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Simulations The basics for simulations. Simulation is a way to model random events, such that simulated outcomes closely match real-world outcomes. By.

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Presentation on theme: "Simulations The basics for simulations. Simulation is a way to model random events, such that simulated outcomes closely match real-world outcomes. By."— Presentation transcript:

1 Simulations The basics for simulations

2 Simulation is a way to model random events, such that simulated outcomes closely match real-world outcomes. By observing simulated outcomes, researchers gain insight on the real world. What is a Simulation?

3 Some situations do not lend themselves to precise mathematical treatment. Others may be difficult, time- consuming, or expensive to analyze. In these situations, simulation may approximate real-world results; yet, require less time, effort, and/or money than other approaches. Why a Simulation?

4 The steps to creating a Simulation 1- Describe the possible outcomes. 2- Link each outcome to one or more random numbers. 3- Choose a source of random numbers (random # table / calculator). 4- Choose a random number. 5- Based on the random number, note the "simulated" outcome. 6- Repeat steps 4 and 5 multiple times; preferably, until the outcomes show a stable pattern. 7- Analyze the simulated outcomes and report results.

5 The Problem: On average, suppose a baseball player hits a home run once in every 10 times at bat, and suppose he gets exactly two "at bats" in every game. Using simulation, estimate the likelihood that the player will hit 2 home runs in a single game. 1- Describe the possible outcomes.

6 The Problem: On average, suppose a baseball player hits a home run once in every 10 times at bat, and suppose he gets exactly two "at bats" in every game. Using simulation, estimate the likelihood that the player will hit 2 home runs in a single game. 2- Link each outcome to one or more random numbers.

7 The Problem: On average, suppose a baseball player hits a home run once in every 10 times at bat, and suppose he gets exactly two "at bats" in every game. Using simulation, estimate the likelihood that the player will hit 2 home runs in a single game. 3- Choose a source of random numbers (random # table / calculator).

8 The Problem: On average, suppose a baseball player hits a home run once in every 10 times at bat, and suppose he gets exactly two "at bats" in every game. Using simulation, estimate the likelihood that the player will hit 2 home runs in a single game. 4- Choose a random number.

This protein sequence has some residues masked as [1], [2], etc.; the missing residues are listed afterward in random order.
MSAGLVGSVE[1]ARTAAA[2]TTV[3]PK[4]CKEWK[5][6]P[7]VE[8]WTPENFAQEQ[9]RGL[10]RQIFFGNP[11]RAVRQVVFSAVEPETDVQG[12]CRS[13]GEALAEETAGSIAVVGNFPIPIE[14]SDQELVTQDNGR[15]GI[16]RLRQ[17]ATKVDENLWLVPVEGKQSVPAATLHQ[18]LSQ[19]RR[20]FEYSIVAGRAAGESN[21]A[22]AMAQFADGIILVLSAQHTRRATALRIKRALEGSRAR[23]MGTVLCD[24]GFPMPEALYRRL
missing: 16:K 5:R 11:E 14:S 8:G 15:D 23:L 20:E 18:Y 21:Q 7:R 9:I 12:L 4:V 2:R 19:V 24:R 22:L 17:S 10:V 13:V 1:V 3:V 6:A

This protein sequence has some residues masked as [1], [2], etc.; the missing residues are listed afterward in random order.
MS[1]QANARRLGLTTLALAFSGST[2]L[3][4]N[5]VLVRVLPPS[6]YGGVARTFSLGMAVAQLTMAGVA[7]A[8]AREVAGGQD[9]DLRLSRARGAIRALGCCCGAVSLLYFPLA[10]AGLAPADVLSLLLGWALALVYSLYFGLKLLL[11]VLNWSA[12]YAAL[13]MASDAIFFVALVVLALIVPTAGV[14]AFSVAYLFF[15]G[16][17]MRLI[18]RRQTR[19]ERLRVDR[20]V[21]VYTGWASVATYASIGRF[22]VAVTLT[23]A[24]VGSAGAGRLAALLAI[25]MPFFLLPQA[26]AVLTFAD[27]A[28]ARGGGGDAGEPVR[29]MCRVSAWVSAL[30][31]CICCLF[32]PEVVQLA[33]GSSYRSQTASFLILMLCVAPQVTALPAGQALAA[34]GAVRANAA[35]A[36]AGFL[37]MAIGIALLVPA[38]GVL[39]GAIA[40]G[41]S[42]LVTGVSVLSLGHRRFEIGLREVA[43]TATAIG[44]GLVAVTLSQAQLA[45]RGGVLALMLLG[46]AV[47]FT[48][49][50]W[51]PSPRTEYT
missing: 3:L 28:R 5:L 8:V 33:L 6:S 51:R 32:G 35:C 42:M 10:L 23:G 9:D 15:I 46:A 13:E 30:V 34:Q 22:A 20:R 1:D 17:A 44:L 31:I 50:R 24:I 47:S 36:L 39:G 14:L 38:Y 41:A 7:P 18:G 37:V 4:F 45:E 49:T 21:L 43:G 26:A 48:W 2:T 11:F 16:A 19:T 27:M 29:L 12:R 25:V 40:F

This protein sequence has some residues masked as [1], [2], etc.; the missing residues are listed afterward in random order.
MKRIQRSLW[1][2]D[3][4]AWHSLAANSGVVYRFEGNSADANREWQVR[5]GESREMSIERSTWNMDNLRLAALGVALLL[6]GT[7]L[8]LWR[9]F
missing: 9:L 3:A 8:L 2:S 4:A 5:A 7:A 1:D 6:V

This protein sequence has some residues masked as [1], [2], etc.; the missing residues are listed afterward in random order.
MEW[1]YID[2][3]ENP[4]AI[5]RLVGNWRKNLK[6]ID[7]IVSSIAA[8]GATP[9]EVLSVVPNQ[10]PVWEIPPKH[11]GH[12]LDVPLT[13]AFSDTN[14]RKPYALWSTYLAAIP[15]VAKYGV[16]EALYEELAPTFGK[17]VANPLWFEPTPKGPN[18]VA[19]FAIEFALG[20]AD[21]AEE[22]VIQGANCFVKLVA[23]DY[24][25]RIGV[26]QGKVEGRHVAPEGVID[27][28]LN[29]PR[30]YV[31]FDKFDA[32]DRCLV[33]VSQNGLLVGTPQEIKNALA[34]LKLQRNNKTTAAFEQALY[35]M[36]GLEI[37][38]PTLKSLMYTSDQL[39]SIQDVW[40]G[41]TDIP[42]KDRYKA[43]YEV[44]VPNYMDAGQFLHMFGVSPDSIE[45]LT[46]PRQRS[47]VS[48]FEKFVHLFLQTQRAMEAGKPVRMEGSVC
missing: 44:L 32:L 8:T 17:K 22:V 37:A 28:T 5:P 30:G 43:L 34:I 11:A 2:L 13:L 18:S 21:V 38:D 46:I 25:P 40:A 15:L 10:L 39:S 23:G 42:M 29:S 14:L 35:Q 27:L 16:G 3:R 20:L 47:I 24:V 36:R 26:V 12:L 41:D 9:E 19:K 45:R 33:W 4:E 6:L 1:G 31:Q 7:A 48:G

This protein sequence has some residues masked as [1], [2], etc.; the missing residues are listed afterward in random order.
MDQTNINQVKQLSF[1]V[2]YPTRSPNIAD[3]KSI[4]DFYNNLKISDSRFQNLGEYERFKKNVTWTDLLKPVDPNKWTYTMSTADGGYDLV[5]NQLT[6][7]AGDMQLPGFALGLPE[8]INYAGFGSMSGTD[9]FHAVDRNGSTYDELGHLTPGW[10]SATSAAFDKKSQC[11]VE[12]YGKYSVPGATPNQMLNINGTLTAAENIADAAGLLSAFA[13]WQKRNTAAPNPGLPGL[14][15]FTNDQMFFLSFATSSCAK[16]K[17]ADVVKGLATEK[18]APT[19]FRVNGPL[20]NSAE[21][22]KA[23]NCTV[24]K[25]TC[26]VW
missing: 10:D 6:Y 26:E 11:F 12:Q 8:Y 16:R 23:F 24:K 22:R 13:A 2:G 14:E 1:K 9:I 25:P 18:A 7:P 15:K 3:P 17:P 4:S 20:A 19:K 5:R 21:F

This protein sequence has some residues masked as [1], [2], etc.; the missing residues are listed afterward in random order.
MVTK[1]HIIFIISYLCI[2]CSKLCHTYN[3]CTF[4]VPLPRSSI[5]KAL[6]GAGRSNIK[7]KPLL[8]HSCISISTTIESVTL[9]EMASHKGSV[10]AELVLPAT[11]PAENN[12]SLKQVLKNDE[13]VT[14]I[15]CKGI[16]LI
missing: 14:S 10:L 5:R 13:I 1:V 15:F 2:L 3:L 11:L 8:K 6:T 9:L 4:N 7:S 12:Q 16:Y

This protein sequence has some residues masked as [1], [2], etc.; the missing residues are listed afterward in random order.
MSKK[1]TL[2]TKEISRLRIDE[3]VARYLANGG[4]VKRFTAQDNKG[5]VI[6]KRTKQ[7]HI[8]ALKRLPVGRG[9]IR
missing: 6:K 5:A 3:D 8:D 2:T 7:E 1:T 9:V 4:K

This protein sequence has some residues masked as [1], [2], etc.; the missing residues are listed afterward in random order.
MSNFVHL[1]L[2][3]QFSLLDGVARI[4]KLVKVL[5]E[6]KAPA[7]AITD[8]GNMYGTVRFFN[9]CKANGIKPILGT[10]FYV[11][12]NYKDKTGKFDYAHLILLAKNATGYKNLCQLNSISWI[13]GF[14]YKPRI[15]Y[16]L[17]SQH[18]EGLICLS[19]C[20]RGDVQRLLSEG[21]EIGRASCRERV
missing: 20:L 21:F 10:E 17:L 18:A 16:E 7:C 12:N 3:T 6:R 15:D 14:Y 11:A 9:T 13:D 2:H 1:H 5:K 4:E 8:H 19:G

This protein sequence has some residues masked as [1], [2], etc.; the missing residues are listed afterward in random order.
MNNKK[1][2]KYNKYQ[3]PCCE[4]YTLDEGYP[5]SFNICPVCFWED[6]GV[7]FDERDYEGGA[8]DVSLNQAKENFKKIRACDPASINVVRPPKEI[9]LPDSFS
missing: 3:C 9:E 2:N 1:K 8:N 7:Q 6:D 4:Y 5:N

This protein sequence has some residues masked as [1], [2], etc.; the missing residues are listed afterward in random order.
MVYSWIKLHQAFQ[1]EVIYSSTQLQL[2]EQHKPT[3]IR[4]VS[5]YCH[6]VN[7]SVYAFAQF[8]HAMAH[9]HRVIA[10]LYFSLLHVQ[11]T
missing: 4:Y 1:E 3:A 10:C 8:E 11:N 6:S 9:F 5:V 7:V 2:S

9 The Problem: On average, suppose a baseball player hits a home run once in every 10 times at bat, and suppose he gets exactly two "at bats" in every game. Using simulation, estimate the likelihood that the player will hit 2 home runs in a single game. 5- Based on the random number, note the "simulated outcome.

10 The Problem: On average, suppose a baseball player hits a home run once in every 10 times at bat, and suppose he gets exactly two "at bats" in every game. Using simulation, estimate the likelihood that the player will hit 2 home runs in a single game. 6- Repeat steps 4 and 5 multiple times (lets run it 100 times) preferably, until the outcomes show a stable pattern.

11 42 99 02 65 04 14 30 09 70 88 89 85 95 40 53 67 25 50 48 79 86 92 76 24 53 39 08 73 78 17 72 81 08 01 68 94 43 43 95 12 36 90 28 88 34 69 18 69 91 79 14 82 26 94 15 26 19 41 74 02 17 20 38 84 74 30 34 96 09 46 61 41 02 93 94 90 00 71 84 98 30 82 80 11 92 97 81 29 85 44 40 05 83 22 04 86 13 33 00 99 74 75 27 43 68 22 59 20 66 00 24 01 96 84 19 14 57 26 47 58 51 73 06 08 49 52 70 15 79 35 65 28 40 77 93 73 33 24 25 22 32 03 89 03 62 13 85 16 23 28 12 61 16 75 45 37 15 54 36 18 45 64 31 31 06 80 32 75 99 27 91 25 98 05 55 32 27 16 51 45 89 31 78 90 82 05 11 39 80 83 01 20 10 67 97 33 72 09 98 78 39 56 57 54 63 35 21 35 93 18 17 48 55 60 44 92 21 07 77 42 46 86 41 49 76 96 36 62 38 11 64 07 04 58 23 56 29 37 87 37 59 47 83 77 21 63 10 95 87 10 42 71 12 88 06 52 42 99 02 65 04 14 30 09 70 88 89 85 95 40 53 67 The Problem: On average, suppose a baseball player hits a home run once in every 10 times at bat, and suppose he gets exactly two "at bats" in every game. Using simulation, estimate the likelihood that the player will hit 2 home runs in a single game.

12 The Problem: On average, suppose a baseball player hits a home run once in every 10 times at bat, and suppose he gets exactly two "at bats" in every game. Using simulation, estimate the likelihood that the player will hit 2 home runs in a single game. 7- Analyze the simulated outcomes and report results.

13 The Problem: You want each of the pictures of Lebron, Payton and Serena. Remember last class? When you check your wallet you find you can only afford 4 boxes of cereal. What is the probability that you will get all 3 pictures? Run the simulation at least 20 times.

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